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San Francisco / Developer wants to build 65 affordable housing units underground in San Francisco's Mission District

Developer wants to build 65 affordable housing units underground in San Francisco’s Mission District

SAN FRANCISCO (KGO) — The housing crisis is a major challenge anywhere you live in the Bay Area, especially in San Francisco.

“How do we fix this crisis? One of the things is that we need to put massive amounts of public investments into affordable housing,” said Fernando Marti, co-director for the Council of Community Housing Organizations.

A Kansas based developer says he has an idea for a new apartment complex on 15th Street and Van Ness Avenue in the Mission.

Chris Elsey says his company’s project will include, 219 market-rate housing units, along with 154 of those being above ground micro-units. However, here’s the catch, 65 affordable housing units will be underground.


“What would you rather have? What’s the more pressing concern? A place for people to sleep or a place to park your bike?” said Elsey.

Elsey wants to use the basement of the building to create sleeping pods. Each will cost between $1,000 to $1,375. But some in the neighborhood don’t see this as the solution to the housing crisis.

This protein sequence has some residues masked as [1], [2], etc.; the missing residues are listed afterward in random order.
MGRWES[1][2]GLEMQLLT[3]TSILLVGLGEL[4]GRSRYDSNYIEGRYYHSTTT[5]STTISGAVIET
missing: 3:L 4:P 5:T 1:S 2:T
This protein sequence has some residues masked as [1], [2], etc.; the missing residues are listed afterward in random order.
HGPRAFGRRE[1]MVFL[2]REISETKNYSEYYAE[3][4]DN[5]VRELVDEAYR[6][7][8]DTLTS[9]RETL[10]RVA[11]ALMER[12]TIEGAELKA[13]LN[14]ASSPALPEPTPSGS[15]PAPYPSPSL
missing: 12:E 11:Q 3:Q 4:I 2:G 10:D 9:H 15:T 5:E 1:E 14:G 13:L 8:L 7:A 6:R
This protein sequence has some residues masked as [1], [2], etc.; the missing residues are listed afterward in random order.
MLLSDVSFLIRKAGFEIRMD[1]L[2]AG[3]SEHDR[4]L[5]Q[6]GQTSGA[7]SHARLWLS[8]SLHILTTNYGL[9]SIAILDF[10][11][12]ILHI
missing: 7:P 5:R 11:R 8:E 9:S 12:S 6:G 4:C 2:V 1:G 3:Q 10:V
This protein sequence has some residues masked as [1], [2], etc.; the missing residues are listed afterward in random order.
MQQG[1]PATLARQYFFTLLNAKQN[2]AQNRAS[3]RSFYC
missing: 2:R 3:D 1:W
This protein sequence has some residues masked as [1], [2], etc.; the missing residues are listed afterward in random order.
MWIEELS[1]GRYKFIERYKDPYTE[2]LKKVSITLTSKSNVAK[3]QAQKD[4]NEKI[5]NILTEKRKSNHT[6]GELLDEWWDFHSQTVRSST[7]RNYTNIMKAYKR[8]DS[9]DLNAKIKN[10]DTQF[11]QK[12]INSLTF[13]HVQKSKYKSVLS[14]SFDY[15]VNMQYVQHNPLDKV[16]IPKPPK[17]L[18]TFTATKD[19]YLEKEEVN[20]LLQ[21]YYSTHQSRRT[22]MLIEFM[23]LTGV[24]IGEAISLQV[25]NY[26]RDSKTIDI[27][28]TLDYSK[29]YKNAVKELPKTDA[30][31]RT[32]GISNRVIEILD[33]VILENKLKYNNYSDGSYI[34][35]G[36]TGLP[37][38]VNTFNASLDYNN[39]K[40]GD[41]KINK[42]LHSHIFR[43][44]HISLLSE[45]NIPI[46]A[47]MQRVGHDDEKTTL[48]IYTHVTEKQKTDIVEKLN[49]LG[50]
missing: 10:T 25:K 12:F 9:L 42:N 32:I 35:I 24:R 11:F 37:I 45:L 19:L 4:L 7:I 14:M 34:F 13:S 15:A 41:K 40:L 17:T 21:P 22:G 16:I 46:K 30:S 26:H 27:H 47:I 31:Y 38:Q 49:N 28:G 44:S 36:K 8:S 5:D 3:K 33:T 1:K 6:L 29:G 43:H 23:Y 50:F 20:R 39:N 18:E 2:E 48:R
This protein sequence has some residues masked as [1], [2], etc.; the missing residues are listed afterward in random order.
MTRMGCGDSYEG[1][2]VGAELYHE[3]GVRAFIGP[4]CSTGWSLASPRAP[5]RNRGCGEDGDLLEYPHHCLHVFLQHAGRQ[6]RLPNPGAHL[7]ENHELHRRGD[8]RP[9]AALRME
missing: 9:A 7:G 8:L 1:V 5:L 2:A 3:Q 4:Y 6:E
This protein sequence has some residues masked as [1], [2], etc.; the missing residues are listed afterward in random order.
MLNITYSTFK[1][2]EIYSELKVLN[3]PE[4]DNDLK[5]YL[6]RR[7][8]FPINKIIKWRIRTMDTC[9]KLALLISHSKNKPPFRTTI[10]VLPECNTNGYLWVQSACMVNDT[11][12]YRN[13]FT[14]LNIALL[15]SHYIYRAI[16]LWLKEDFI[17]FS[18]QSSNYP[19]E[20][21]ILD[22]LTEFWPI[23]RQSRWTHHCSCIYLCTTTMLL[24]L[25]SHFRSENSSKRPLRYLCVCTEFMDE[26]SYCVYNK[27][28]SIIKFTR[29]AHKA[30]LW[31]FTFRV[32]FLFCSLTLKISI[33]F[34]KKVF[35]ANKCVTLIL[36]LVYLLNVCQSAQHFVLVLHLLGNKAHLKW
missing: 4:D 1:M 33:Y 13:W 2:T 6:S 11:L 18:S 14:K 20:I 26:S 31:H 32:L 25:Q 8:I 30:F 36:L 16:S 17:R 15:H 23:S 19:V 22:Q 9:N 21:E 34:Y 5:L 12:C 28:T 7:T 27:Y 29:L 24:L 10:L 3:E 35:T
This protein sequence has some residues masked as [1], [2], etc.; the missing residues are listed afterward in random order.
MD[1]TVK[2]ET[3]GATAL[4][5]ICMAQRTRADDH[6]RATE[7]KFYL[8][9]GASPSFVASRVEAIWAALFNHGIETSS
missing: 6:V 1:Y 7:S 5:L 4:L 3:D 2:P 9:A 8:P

“That’s affordable? That doesn’t sound affordable to me. That sounds terrible. The last place where I lived didn’t have much natural light and it was looking at a wall and it was very depressing. Big reason why I moved,” said Mission District resident Alisha Foster.

On Dec. 30, the San Francisco Planning Department sent back the plans to the developer stating:

“Habitable rooms (excluding kitchens, home offices and media rooms) within a dwelling unit or congregate residence shall be provided with natural light by means of exterior glazed openings.”

Elsey says he fixed that recommendation by adding a courtyard where natural light will hit the pods, but some see a bigger issue.


“Part of the problem is creating what use to be called a poor door where you would have one door for the poor people and one door for the rich people and I think that’s what’s happening here,” said Marti.

“They are getting less but they’re paying less. There paying like $1,000 instead of $3,000. So that’s the question. Hey are you willing to sacrifice some of your privacy to live in a congregate living arrangement,” said Elsey.

He says his project won’t break ground until possibly two years from now.

Meanwhile, he’s in communication with local housing activist and says he’s listening to their concerns.

ABC7 News contacted the planning department for comment and haven’t heard back.